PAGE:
Award for electronics firm ends year of strong trading [Herald, The (Scotland)]
(Herald, The (Scotland) Via Acquire Media NewsEdge) A GLASGOW-based electronics company is aiming to finish its current trading year on a high after picking up a prestigious product engineering award.
Future Technology Devices International (FTDI) designs USB chips, which serve as a "bridge" between computers and industrial control products such as test and measurement equipment.
Apple, Intel and Microsoft are among the technology giants that use FTDI products when they test new products and upgrades to existing models.
The firm's expertise in the field was recognised by its peers when it recently picked up the British Engineering Excellence Award for Product of the Year 2013. FTDI won the award for the FT800, an embedded video product designed as a graphics chip, which the firm has nicknamed "Eve".
Graeme Cook, FTDI's vice- president for finance and operations, said: "It is a real recognition that we have engineered a very high- quality, innovative product that isn't a USB product. It has shown that we can move into other product lines. We are constantly bringing out new products."
FTDI specialised in application-specific integrated circuits when it was founded by chief executive Fred Dart in 1992. Among the companies is supplied were NEC in Livingston, IBM in Greenock and Intel and Microsoft in the US.
Mr Dart expanded its strategy when he saw the opportunity in USB chips.
The company began developing chips to effectively provide a bridge between computers and "legacy peripherals", for example printers with multi-pin, serial ports.
The USB bridges are also used to connect other industrial control products that use serial port interfaces, such as point-of-sale units in shops.
The product award comes as FDTI looks to register a slight increase in turnover this year compared with 2012.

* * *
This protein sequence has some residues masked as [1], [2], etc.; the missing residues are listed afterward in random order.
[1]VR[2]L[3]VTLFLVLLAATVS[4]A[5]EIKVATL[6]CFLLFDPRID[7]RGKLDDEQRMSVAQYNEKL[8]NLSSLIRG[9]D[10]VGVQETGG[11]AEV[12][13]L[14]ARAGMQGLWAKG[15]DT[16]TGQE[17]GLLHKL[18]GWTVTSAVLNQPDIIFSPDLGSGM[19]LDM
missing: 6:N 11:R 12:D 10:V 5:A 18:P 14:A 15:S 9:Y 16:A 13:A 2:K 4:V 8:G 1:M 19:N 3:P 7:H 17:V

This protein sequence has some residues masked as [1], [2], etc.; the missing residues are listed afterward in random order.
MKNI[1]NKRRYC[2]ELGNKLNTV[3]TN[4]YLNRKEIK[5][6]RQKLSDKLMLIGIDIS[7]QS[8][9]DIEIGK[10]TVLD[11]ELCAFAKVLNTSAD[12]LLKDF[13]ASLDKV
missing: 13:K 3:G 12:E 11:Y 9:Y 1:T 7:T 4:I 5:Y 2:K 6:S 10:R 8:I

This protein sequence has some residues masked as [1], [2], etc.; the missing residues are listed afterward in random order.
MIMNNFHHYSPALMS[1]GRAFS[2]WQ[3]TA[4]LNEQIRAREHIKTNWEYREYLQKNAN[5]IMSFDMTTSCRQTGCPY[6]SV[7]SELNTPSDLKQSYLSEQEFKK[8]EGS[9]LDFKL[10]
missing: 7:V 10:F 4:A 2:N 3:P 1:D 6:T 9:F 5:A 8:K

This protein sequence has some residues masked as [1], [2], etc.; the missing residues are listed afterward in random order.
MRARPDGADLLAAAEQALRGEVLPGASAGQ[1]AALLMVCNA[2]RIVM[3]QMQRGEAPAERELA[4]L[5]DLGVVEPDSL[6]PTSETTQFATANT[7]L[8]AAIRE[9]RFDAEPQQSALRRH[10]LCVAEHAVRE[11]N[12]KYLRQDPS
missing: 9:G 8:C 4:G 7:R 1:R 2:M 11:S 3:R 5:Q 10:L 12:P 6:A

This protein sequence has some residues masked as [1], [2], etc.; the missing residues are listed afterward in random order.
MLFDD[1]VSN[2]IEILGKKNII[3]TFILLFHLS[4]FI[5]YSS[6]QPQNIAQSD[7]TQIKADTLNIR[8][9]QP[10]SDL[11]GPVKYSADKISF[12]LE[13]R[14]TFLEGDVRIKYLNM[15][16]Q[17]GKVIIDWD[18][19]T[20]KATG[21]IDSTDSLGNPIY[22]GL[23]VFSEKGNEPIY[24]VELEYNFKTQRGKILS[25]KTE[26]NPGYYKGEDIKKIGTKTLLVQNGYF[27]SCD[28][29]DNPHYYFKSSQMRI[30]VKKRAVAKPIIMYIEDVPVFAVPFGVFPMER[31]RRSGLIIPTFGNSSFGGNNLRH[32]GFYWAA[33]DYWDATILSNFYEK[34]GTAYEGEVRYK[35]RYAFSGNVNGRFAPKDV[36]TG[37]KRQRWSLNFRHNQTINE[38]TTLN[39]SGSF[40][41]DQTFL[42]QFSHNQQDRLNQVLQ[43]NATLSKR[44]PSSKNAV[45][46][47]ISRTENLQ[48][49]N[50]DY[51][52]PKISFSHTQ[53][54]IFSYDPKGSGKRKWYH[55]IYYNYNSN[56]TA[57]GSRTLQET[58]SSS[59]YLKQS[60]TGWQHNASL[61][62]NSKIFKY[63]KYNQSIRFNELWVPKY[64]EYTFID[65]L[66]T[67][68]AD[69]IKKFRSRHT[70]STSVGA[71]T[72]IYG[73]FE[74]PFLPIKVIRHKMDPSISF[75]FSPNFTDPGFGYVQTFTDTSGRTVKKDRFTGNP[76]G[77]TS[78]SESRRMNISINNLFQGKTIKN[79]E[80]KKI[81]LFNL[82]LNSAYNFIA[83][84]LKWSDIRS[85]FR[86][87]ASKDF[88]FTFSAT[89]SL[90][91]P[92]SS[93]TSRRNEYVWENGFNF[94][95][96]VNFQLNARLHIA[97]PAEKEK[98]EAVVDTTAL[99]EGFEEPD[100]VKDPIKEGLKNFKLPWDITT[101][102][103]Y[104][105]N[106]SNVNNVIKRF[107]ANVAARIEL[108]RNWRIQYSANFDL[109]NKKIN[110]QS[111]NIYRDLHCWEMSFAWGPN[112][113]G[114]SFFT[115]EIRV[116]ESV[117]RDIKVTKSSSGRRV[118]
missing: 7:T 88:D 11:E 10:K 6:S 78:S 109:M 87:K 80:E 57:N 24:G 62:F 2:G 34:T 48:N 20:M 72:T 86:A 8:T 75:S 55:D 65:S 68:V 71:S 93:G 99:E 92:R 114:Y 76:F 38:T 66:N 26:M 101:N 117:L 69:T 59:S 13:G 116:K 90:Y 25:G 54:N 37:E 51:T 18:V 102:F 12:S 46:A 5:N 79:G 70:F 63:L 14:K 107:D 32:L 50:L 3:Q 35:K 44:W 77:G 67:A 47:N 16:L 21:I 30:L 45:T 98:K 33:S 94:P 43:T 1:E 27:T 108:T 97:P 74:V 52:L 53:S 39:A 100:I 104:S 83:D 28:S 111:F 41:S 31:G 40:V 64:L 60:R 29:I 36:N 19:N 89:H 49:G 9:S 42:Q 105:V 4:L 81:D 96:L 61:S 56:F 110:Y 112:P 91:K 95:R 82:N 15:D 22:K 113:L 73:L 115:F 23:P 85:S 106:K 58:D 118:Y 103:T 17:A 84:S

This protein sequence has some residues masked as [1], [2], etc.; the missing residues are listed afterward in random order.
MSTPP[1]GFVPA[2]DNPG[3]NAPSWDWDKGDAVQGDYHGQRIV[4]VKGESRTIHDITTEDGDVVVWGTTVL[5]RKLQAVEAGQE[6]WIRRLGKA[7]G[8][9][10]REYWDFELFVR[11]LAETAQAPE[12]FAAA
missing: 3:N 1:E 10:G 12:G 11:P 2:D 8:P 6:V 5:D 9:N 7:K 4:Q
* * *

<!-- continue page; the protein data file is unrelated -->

Mr Cook, who revealed the firm plans to launch three new semi- conductors in the first quarter of next year, said: "Over the period we have had good growth.
"Electronics is always a somewhat cyclical business, but 2013 has been relatively good for us.
"It is going to be 1% or 2% higher than last year, which I think economically has been good.
"But 2012 was a very strong year for us and we grew significantly in that period.
"Last year our final sales were pound(s)25.4 million - we will probably be just a little bit more than that when we close."
Asked why 2012 had been such a strong year for the business, Mr Cook said it reflected a more benign economic conditions as well as "continuing engagement with our different product lines".
He noted the firm had also started to sell high-speed USB devices, an upgrade from its previous full-speed device.
Mr Cook said: "Our FT232R, which is a very well-known part that we do now, continued to grow. We are still selling more than 12 million of those per year.
"We also had some ramp up volumes with the likes of our high- speed devices. USB has three different levels of speed - full speed, high speed and now USB 3 is called super speed.
"Our traditional products were full-speed devices - now we have introduced high-speed.
"That just infers the data rate that it moves at when you connect to the port."
FTDI employs 40 staff at its base in Glasgow's Centurion Business Park and 85 across its offices in China, Taiwan and the US.
In Glasgow, more than half of the team works in engineering and software design.
Mr Cook said FTDI had been able to trade through the demise of Silicon Glen as it started to devise its own products, and was not wholly reliant on the big high-tech companies for its revenue.
He said: "We built at the same time Silicon Glen was building up but we weren't reliant on that as a major customer base.
"We were relying on getting engineers from the local universities and the local infrastructure.
"We were never set up to work for the Silicon Glen type - we were set up to be a global economy."
However, he did concede it has become difficult to recruit staff with the skills the firm requires, and speculated this could reflect the lower prominence the electronics industry now has in Scotland.
Mr Cook said: "The biggest challenge we have had over the period, and continue to have, is the availability of skilled electronics engineers. The universities still have a lot of courses, but the volume of graduates is not to the high volume it was a few years ago. There is a very tight labour pool in electronics."
He said that while integrated circuit (IC) design was specialised, even for software design the pool of skilled engineers was limited, adding: "We have constant vacancies for both software engineers and IC design engineers - that is our challenge. We are looking at recruiting people across Europe because we can't get people here."
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